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It’s that sort of ageing that makes watches like these so popular for vintage watch collectors, though. Whilst this model might be old, it’s by no means low quality, with Rolex’s 1570 movement delivering 40 hours of power reserve, and all sits behind a Plexiglass crystal. 

Like our previous model, expect the price of this one to float around the $6,500 point depending on the condition. 

3. 1969 Rolex Day-Date Reference 1803

Don’t worry, your eyes haven’t deceived you. While the vast majority of Buckley dials are found on the Datejust, a super limited number of Day-Date models also feature a printed Roman numeral design. 

Head back to 1969, and there are several reference 1803 models which opted for a printed dial, and this white gold model is a beautiful example. Combining a sheer white dial with black Roman numerals, it’s super easy to read alongside the signature Day-Date windows at 12 and 3 o’clock. 

1969 Rolex Day-Date Reference 1803

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Of course, the Day-Date is a really premium Rolex model, and even in 1969, the watches were high spec. The 1556 calibre movement offers 48 hours of power reserve and sits behind a Plexiglass crystal, the same as we saw with our previous model. This model also has some lume on the hands, making it functional even during the nighttime.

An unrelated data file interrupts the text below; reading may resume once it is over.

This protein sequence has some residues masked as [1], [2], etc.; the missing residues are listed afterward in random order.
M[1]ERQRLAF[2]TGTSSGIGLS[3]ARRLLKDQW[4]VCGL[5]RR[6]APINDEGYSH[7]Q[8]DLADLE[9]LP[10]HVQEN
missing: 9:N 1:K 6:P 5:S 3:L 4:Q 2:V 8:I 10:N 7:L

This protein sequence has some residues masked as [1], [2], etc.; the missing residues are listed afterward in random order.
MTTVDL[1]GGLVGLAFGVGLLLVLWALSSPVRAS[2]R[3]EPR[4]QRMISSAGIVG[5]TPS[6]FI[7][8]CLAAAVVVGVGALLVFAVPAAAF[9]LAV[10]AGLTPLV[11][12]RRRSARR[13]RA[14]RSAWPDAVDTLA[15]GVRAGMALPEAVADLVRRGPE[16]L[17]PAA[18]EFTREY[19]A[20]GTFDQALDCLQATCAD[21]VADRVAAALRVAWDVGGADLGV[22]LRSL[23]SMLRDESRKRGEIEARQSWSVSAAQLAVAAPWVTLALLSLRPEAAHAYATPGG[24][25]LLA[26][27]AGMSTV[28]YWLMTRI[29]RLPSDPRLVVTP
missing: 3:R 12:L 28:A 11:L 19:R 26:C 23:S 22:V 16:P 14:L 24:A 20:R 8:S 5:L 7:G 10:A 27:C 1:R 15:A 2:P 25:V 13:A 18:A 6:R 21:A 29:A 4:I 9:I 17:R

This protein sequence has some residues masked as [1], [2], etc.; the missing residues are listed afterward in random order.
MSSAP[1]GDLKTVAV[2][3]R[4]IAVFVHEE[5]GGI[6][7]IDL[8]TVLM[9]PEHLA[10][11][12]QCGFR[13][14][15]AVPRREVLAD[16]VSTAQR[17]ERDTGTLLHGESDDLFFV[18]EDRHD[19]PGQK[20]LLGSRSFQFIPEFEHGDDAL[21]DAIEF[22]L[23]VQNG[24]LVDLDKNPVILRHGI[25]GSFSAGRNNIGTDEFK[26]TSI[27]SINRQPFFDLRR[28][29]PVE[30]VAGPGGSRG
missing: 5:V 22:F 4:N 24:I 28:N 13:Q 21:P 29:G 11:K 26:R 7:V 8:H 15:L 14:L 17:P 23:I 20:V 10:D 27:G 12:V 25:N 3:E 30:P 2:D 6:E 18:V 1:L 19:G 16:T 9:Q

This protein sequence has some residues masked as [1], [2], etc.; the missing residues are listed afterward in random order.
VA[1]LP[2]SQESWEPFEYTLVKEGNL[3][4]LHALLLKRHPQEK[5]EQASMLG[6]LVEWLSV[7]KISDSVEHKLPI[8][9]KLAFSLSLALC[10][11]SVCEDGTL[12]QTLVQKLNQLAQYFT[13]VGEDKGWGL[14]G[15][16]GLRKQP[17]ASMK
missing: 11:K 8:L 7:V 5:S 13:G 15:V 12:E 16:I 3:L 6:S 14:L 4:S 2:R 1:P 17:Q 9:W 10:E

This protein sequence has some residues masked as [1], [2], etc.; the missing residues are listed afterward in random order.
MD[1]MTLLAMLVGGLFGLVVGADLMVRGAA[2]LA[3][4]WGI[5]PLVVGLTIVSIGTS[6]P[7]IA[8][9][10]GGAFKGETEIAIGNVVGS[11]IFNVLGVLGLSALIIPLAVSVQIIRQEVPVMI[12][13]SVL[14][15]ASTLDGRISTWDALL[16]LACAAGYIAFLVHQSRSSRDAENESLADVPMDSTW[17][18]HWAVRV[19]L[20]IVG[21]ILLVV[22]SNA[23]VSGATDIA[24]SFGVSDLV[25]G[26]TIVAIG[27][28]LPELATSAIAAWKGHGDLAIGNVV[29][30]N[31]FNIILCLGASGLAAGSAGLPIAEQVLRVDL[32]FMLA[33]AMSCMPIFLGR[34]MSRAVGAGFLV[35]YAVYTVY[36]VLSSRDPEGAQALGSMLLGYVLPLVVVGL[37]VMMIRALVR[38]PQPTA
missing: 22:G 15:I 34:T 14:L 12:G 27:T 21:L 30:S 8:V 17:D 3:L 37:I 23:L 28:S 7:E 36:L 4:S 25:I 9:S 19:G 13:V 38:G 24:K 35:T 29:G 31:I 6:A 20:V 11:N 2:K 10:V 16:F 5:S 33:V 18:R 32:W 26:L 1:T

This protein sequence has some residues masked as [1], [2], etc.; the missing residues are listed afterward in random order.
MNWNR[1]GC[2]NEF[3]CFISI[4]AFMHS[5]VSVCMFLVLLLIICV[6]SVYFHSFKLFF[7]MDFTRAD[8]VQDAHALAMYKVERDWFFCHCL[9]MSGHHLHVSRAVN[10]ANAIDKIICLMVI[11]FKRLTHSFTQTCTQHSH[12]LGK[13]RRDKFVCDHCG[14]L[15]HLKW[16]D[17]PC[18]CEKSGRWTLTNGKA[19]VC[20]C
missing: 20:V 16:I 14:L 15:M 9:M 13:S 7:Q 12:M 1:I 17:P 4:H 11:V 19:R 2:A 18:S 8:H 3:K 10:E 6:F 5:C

If you’re after a truly premium Buckley dial Rolex, this could be the model for you. At the time of writing, this watch was listed at $21,000 due to its excellent condition despite its age. 


The Buckley dial is another one of those unique Rolex tweaks that drive collectors wild. This simple switch of printed markings over raised ones make the limited range of Datejust and Day-Date models perfect for those with visual impairments. 

But in reality, since John Buckley made the dials famous, it’s made the particular models popular for everyone in the vintage Rolex market. If you’d like to get your hands on one, you’ll need a $6,500 budget as a minimum, and you’ll need to be patient, given the limited number of models still in circulation.